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Bettors Biggest Losers If Kentucky Derby Winner Disqualified

Bill Speros for Bookies.com

Bill Speros  | 6 mins

Bettors Biggest Losers If Kentucky Derby Winner Disqualified

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The 147th Kentucky Derby champion was not determined by the 19 horses who battled over 10 furlongs at Churchill Downs on a beautiful afternoon on May 1. Rather, it will be decided by basic chemistry and another drug test on Medina Spirit. Instead of intensely focused jockeys guiding thousands of pounds of equine fury, we await men and women in lab coats counting picograms.

This is no way to revive horse racing betting and a sport that has been searching for a hoof-hold on the American public for decades.

The threat of any sporting event being “fixed” has been a fixed constant among those opposed to gambling in its legal or illegal iteration. And in the case of the Kentucky Derby, where the winning horse earns $1.2 million more in prize money than the runner-up, the lure is there. Not to mention the edge – real and imagined – one might have at the betting window after giving one horse an artificial edge over its opponents.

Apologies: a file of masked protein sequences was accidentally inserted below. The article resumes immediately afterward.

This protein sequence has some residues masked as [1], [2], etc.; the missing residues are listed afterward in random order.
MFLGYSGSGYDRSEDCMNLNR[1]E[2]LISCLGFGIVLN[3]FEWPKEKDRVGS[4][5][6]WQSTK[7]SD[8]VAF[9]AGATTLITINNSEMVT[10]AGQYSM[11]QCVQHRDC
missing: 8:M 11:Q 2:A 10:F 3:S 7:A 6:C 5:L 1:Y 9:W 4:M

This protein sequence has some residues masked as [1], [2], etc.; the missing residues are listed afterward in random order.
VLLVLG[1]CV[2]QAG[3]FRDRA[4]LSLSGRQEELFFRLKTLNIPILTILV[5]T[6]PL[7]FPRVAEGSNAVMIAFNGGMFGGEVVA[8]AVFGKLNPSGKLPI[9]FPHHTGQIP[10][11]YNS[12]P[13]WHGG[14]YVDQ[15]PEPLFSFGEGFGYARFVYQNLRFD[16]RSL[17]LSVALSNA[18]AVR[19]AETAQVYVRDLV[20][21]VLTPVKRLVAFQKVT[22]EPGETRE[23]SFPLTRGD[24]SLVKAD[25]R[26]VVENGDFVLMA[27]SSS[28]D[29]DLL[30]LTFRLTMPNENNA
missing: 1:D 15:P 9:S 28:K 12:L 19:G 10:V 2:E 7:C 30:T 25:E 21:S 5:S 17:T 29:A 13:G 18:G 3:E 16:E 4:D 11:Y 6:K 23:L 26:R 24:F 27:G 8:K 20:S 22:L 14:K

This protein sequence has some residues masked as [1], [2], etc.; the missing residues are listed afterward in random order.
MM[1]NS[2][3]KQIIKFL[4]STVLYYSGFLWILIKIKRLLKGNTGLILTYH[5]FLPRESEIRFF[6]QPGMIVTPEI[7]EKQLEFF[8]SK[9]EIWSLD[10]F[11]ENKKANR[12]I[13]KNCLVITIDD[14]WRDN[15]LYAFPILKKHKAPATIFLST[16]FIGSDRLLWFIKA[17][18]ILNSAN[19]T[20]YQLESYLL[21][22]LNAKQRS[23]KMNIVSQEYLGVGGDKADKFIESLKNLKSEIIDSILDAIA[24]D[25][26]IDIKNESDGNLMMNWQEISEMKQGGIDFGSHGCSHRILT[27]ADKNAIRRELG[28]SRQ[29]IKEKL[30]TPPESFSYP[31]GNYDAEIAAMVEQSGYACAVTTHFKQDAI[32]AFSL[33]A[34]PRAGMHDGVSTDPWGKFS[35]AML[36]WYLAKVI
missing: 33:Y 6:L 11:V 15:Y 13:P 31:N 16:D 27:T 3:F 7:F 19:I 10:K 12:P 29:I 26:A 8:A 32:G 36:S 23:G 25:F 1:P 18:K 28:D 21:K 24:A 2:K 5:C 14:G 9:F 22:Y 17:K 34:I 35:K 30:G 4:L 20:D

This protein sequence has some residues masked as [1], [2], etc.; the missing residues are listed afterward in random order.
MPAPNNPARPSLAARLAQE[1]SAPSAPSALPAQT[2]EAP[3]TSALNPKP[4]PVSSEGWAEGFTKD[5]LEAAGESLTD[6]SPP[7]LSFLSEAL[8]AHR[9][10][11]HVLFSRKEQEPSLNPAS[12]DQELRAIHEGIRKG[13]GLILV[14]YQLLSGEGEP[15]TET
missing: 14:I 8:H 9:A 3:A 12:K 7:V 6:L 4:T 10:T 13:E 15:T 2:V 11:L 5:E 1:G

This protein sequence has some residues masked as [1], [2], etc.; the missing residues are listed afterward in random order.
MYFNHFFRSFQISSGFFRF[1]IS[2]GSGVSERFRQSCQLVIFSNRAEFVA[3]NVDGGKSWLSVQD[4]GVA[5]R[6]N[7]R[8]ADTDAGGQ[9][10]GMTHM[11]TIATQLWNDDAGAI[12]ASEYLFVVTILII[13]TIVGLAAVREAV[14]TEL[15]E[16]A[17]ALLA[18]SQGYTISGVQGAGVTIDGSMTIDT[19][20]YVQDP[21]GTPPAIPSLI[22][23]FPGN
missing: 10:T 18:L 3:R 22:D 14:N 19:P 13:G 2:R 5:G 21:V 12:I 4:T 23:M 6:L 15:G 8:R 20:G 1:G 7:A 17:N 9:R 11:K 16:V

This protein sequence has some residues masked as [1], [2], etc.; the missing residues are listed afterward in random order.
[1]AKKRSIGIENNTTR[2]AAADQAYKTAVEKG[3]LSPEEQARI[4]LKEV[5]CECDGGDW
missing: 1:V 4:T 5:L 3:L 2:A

The small but wiry Medina Spirit led basically wire-to-wire to win the Derby, holding off 5-2 favorite Essential Quality, fan-favorite Hot Rod Charlie at 5-1 and the now-potential winner Mandaloun.

But now, Medina Spirit tested positive for an excessive amount of the steroid betamethasone, a drug used to treat pain and inflammation.

Purse Up In The Air

The $1.86 million purse set aside for the winner of the Derby, in addition to the $600,000 set aside for the place horse and $300,000 given to the show entry, are now all in doubt. The jockey of the winning Derby horse is due 10% of its total, or $186,000. John Velazquez may have simply gone along for the ride, but he may be out some serious cash, too.